What is the digital divide in the UK?
The term' digital divide' is broadly used to differentiate demographics & regions that have different levels of access to:
- Information & communications technology (e.g. smartphones & computers)
- Fast & reliable internet access (through Wi-Fi or mobile networks)
- Adequate digital skills to fully utilise these technologies
Why does digital inclusion matter?
In a world that continues its march toward digitisation, huge benefits are available for people who can get connected to the internet.
These individuals can communicate instantly with people in their network, quickly find information online, do their banking from the comfort of their own homes, stream videos or music whenever they like, & sell goods on virtual marketplaces to huge audiences.
Whether for socialising, working, entertainment, or health & safety, connectivity is a vital part of living a prosperous life in the 21st Century.
People without digital connectivity are excluded from these benefits. This difference between the haves & the have nots is the digital divide.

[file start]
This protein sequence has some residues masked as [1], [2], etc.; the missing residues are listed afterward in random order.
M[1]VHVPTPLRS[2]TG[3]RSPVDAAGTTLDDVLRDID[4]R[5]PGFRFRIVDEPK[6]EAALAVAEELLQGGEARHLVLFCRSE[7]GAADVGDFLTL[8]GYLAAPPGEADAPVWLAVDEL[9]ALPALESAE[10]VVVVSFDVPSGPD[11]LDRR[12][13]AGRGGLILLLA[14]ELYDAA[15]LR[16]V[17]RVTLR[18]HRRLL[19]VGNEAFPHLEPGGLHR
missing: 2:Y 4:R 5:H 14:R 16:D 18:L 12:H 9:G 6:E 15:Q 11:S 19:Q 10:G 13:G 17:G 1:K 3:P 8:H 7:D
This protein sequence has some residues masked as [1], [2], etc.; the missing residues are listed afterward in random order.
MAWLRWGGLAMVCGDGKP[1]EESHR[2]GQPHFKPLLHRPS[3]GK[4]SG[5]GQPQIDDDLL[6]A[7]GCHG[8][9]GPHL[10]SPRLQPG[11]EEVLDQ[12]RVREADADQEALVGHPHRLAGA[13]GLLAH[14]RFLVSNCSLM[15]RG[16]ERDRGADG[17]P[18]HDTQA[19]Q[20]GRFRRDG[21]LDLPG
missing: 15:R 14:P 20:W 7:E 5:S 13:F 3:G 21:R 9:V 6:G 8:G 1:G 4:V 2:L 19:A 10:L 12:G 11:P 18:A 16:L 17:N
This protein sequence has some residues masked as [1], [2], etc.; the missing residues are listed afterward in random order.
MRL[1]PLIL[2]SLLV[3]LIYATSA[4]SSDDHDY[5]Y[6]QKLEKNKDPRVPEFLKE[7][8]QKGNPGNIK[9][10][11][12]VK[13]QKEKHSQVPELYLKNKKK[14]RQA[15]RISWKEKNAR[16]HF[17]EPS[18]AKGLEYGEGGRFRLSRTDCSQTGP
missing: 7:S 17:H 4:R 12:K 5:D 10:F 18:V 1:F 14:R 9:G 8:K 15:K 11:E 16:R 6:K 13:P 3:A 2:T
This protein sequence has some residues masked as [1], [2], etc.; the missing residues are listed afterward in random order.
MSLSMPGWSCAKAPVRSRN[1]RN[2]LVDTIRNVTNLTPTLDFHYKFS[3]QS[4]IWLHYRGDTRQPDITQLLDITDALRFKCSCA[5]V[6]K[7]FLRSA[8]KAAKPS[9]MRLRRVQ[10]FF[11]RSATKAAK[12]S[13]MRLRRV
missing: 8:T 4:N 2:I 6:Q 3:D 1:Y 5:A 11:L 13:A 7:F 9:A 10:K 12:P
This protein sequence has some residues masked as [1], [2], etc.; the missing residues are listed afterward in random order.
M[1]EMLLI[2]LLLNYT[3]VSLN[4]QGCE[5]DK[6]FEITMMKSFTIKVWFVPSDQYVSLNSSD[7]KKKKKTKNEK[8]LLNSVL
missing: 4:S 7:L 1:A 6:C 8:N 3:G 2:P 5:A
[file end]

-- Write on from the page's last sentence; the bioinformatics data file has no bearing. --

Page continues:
What is the history of the digital divide?
The phrase 'digital divide' was coined in the 1990s to differentiate those who did & didn't have access to computers.
In the 2020s, the definition has more nuance as digital inequalities also come in other areas. These include the differing rates of mobile phone ownership, broadband speeds & expertise in using different software platforms.
Who suffers the most from digital exclusion in the UK?
Around 3.3 million adults in the UK have never used the internet. In the UK, this digital divide occurs both between regions & population groups.
Geographically, more rural regions suffer from digital exclusion than urban ones. When looking at internet non-users, London & the South East of England see the lowest levels at less than 7% & 8% of their populations. In contrast, Northern Ireland & the North East of England see internet non-users at 14.2% & 12.1% of their inhabitants.